Making the User Experience Better… with Their Own Data
How to use the hidden clues customers leave behind
When consumers shop for insurance on the web, they expect a simple and straightforward process. They want to provide enough information to obtain accurate information and quotes, but not so much that it feels invasive. If the balance is off, the customer will abandon the process or leave without transacting. The challenge is getting the balance right. Companies need to ask where on their site customers become disengaged—and the answer lies in the data.
Understanding the customer’s online path and experience from a data perspective is essential to introduce the right improvements. Consumers visiting the website leave behind clues telling us how to improve the experience and increase the likelihood of them becoming a customer. To find these clues, ask some basic questions:
- Where is the visitor abandoning the quoting process? At what step or question?
- How much time is spent on each step?
- How often is each error message triggered?
- What are the commonalities between the visitors who complete the process versus the ones who don’t?
- What information or tools on the page are rarely accessed?
- What content is the consumer engaging with most regularly?
Now, let’s take it a couple steps further. For all the questions asked, look a little deeper:
- Do the answers differ by demographic? Do the clues tell us something different when we break it down by gender, age or geographic location?
- What about the trend of each over time? Is the behavior stable or is it changing?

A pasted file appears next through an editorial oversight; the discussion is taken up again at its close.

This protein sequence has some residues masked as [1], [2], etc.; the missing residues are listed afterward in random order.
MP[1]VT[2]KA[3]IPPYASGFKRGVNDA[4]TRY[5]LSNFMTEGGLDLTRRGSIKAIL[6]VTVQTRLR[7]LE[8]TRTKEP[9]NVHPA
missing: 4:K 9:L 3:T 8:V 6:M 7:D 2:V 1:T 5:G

- Do the characteristics of the consumer differ between those who transacted versus those who didn’t? Does the demographic of the transacting group fit with the target market?
Of course user experience is more than just the data. Listening to customer feedback is the ‘icing on the cake’ to improving the customer journey. Questions, comments and reviews through inbound calls, emails and social media will help put the pieces of the puzzle together and identify the ‘why’ behind the data. Customer feedback is crucial information and should not be ignored.
Clues are only valuable if changes are made based on the findings. If the tools are not readily available for in-depth data analysis, use these basic tips to quickly improve the customer journey:
- Ensure the first page the consumer sees aligns with what they are looking for. If an online quote is the priority, make that entry point front and centre;
- Clean up clutter on the pages. Present the offering in a clean, concise manner;
- Remove any unnecessary and unused content;
- Provide various options for help along the way.
Targets are ever-growing and staying ahead of the curve will maximize user experience. The expectations and needs of online customers are constantly evolving. Are you keeping up?
Janine White is vice-president, Marketplaces, at Kanetix Ltd. For more information, please visit Kanetix.ca
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